Tuesday, July 9, 2024

Oscar Film Journal: The Long Voyage Home (1940)

Welcome back to the Oscar Film Journal, here at Enuffa.com!

Still toiling back here in the 1940s and still on the theme of "films photographed by Gregg Toland," today I'll be reviewing one of John Ford's lesser known films, The Long Voyage Home, starring John Wayne, Thomas Mitchell, and a host of character actors as a ragtag group of merchant marines tapped by the British government to deliver a shipment of explosives to London, around the start of World War II.  The sailors are a rowdy lot, prone to drunken debauchery and very bad decisions.  Case in point, while the ship is docked in the West Indies at the film's outset, Mitchell's character Driscoll, the group's de facto leader, sneaks ashore one night to arrange for a host of native female guests to smuggle booze aboard the ship so the crew can party.  Later in the film the crew, prone to mob mentality, begins to suspect one of their own, a shifty Englishman named Smitty, of being a German spy because of his secretive behavior.  Smitty isn't, but that doesn't stop them from tying him up and raiding his possessions, determined to prove his guilt at all costs.  In the film's third act when Wayne's character, a rather dimwitted Swede named Olsen decides to return home after ten years at sea, but he and the group can't help getting roped into one last blowout at a seedy tavern, where the waitstaff and a sailing agent have ulterior motives to keep Olsen from leaving.
The film is episodic in structure, based on a series of four Eugene O'Neill plays, and I was reminded of Stanley Kubrick's Full Metal Jacket, also based on an episodic literary work, also about a group of morally questionable miscreants and their wartime escapades.  Thomas Mitchell's lively performance stands out; Driscoll is a dopey but kinda lovable drunken schlub who tries to do right by his shipmates but can't get out of his own way.  Wayne has surprisingly little dialogue and what few lines he has consist of broken English and one of the worst attempts at a Swedish accent you'll ever hear; in fact I thought at first he was just supposed to be a mentally challenged American character who couldn't speak in complete sentences.  Ian Hunter as Smitty is uneasy and desperate, always hiding a humiliating secret from his friends.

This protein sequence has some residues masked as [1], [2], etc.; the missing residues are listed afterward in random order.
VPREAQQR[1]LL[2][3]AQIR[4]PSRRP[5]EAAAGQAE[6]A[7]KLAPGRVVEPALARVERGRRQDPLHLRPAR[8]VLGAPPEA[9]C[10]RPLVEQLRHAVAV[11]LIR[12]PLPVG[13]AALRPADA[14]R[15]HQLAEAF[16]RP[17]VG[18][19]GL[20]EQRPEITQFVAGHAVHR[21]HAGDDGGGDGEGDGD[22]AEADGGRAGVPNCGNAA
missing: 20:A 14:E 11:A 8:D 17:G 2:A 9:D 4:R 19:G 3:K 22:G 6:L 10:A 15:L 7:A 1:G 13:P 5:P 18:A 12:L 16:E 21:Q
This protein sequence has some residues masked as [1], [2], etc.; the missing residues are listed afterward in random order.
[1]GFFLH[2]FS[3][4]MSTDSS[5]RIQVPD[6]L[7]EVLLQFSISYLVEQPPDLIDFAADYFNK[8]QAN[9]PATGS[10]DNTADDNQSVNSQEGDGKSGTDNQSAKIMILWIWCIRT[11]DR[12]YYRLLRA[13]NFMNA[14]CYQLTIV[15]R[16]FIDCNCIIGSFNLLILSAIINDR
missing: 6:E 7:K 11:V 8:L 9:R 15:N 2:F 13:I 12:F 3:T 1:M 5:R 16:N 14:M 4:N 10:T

But the real star of this film is Gregg Toland, whose gorgeous cinematography is allowed to fully shine, contrary to films like The Best Years of Our Lives, where his camera was reined in.  The Long Voyage Home's visuals are positiviely Expressionistic, conveying the oppressive nighttime heat of the West Indies, the dimly lit, shadowy confines of the ship, and most strikingly the ominous, foggy streets of London as the crew wanders around looking for a dive bar to waste time in.  Toland's work here foreshadows his photographic masterclass Citizen Kane one year later, and it's easy to see why Orson Welles tapped him to sit behind the camera for his directorial debut.  This is one of the most atmospheric movies of the era, and one of the prototypes for the budding Film Noir genre.

The Long Voyage Home is a rather harrowing account of the isolation and desperation of WWII-era merchant marines, elevated by strong character work and especially the gorgeous, dreamlike black and white cinematography by one of the industry's all-time greats.

I give the film ***1/2 out of ****.

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